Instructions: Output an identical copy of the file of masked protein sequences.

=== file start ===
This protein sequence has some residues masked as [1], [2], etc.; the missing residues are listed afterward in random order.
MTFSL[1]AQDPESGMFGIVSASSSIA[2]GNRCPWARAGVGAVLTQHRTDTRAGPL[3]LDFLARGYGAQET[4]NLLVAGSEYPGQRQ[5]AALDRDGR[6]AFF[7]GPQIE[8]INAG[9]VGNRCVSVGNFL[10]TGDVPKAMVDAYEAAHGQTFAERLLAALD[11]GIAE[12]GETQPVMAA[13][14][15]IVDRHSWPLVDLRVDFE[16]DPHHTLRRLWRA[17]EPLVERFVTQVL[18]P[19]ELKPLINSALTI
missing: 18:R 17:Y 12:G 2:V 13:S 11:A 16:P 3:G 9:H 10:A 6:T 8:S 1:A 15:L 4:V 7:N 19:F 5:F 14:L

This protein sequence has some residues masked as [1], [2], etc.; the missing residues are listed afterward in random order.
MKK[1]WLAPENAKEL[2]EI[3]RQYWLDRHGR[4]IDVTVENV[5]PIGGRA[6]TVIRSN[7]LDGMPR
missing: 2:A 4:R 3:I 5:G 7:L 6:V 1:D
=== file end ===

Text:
This protein sequence has some residues masked as [1], [2], etc.; the missing residues are listed afterward in random order.
MTFSL[1]AQDPESGMFGIVSASSSIA[2]GNRCPWARAGVGAVLTQHRTDTRAGPL[3]LDFLARGYGAQET[4]NLLVAGSEYPGQRQ[5]AALDRDGR[6]AFF[7]GPQIE[8]INAG[9]VGNRCVSVGNFL[10]TGDVPKAMVDAYEAAHGQTFAERLLAALD[11]GIAE[12]GETQPVMAA[13][14][15]IVDRHSWPLVDLRVDFE[16]DPHHTLRRLWRA[17]EPLVERFVTQVL[18]P[19]ELKPLINSALTI
missing: 18:R 17:Y 12:G 2:V 13:S 11:A 16:P 3:G 9:H 10:A 6:T 8:S 1:A 15:L 4:V 7:N 19:F 5:F 14:L

This protein sequence has some residues masked as [1], [2], etc.; the missing residues are listed afterward in random order.
MKK[1]WLAPENAKEL[2]EI[3]RQYWLDRHGR[4]IDVTVENV[5]PIGGRA[6]TVIRSN[7]LDGMPR
missing: 2:A 4:R 3:I 5:G 7:L 6:V 1:D